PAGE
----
Last month, our Managing Partner Rohit Goyal got featured at Entrepreneur India for penning down a piece on Deal Sourcing changes in the COVID era. We thought it'd be interesting to list out few important pieces on what changed and what didn't:
First up, not a lot has changed.
In fact, things seemed to return to the old ways. The spotlight is back on the network and a strong referral. Pre-Covid, we were just seeing shifts made by technology that automated a lot of deal sourcing for investors.
However now, founders have to be there at the right place at the right time when a VC is actively looking for lucrative opportunities.
Founders (reaching out to us via referrals) showcase their ability to be resourceful. In trying times like these, especially when anything can change in a rapid second, being resourceful (as a founder) is a great positive indicator for any investor.
The events and conferences that used to happen previously, which proved to be a great way to spot 'hidden gems’, were all shifted to being online. But with virtual events and meetings, it becomes harder to tap into what is genuine and what is inauthentic. So, for the funds and the founders alike, this transition was filled with experiments to test and gauge the other side. Currently, this space (demo days, pitch days, other such networking events) is crowded and good founders will have to find other avenues to reach out to potential investors.
However, establishing relations with the investors is just the beginning. Investors these days are flushed with deals, in order to make sure you’re differentiating yourself from other founders, avoid pitching plain vanilla. Strive for being the cherry on top, something that makes your startup so attractive that the investors reach out to you before anyone else.
Just like a PMF (Product-Market-Fit) is a must while building a product at a startup, identifying and adhering to an IFF (Investor-Founder-Fit) is equally important while fundraising. Many investors and VC firms have certain sweet spots, sectors, and stages that they are actively looking to invest in because it fits their investment thesis. As a founder, you’d be saving yourself a lot of time and money, by researching and targeting only those investors who are looking to invest in your space, and at your stage (seed, series A, series B) Besides, knowing what other resources --apart from capital-- would be required to scale the startup, and figuring out whether the investor would be able to contribute towards that, is always a bonus point.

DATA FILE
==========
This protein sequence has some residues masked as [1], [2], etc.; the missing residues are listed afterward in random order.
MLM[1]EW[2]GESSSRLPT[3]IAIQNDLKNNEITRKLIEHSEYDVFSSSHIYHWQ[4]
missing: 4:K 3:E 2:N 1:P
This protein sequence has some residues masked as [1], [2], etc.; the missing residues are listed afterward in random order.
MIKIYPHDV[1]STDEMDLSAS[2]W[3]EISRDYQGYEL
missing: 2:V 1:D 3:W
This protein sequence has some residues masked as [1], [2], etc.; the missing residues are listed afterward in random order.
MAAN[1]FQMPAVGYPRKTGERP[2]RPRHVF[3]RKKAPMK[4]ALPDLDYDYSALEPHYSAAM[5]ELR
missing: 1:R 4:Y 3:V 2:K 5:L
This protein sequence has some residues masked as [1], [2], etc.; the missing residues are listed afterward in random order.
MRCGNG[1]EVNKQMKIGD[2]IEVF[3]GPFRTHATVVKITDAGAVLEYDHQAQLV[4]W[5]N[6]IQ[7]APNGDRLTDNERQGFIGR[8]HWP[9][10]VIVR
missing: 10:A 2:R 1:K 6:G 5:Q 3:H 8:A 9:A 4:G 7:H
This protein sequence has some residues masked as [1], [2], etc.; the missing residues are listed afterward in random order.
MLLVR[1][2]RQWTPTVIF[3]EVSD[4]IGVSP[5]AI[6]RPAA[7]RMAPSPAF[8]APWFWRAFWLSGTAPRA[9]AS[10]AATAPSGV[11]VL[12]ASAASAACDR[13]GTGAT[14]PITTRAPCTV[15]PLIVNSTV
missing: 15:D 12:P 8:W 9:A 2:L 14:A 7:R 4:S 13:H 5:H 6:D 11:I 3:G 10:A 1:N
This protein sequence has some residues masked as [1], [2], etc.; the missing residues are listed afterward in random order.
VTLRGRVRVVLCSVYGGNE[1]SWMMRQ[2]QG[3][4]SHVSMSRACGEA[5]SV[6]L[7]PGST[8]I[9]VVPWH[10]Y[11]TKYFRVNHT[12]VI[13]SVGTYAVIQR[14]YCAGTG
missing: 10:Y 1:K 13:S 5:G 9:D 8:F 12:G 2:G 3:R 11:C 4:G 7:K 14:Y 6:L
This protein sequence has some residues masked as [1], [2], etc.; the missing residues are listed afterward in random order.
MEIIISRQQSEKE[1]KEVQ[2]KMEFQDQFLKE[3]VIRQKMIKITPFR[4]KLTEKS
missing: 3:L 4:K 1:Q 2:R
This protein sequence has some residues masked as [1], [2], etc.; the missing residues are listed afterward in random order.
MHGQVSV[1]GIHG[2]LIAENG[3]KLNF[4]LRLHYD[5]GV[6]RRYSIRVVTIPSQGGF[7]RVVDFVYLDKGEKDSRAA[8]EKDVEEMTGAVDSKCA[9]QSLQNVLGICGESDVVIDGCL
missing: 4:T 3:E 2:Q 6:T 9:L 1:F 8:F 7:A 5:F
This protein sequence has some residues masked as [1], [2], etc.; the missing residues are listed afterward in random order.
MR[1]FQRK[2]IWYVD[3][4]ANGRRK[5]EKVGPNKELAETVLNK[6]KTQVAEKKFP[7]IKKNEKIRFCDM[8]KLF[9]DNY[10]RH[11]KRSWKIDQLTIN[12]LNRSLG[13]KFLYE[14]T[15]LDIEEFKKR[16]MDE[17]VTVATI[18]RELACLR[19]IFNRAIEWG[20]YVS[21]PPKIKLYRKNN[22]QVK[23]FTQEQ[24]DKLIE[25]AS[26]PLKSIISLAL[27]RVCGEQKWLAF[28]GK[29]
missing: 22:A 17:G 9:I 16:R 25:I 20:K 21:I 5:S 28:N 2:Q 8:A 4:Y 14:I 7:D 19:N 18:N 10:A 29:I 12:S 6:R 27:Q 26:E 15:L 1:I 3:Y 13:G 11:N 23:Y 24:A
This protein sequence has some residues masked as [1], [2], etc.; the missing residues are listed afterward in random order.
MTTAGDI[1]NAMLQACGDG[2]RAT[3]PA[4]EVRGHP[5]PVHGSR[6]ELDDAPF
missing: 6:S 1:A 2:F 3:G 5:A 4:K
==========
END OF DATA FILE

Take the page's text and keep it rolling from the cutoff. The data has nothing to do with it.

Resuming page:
The deal sourcing process differs from fund to fund since the process functions as a funnel that filters all the companies and only lets in a small percentage of prospective companies that pose as potential investments.
There are many layers to this funnel, answering some important questions like: What stage would we like to invest in? What sectors are we interested in? What are the kind of traits we’re looking for in our founders? Where should they be based out of? What kind of solutions should they be building? Answering such questions sets a funnel in place that helps in formulating an entire deal-sourcing process. There are two things to focus on while designing the process: efficacy of the funnel and the relevance of the deals that pump in. Investors looking to refine this funnel in their deal-sourcing process can check out these three tips that might help to increase the efficacy of your funnel as well as the relevance of the deals pouring in.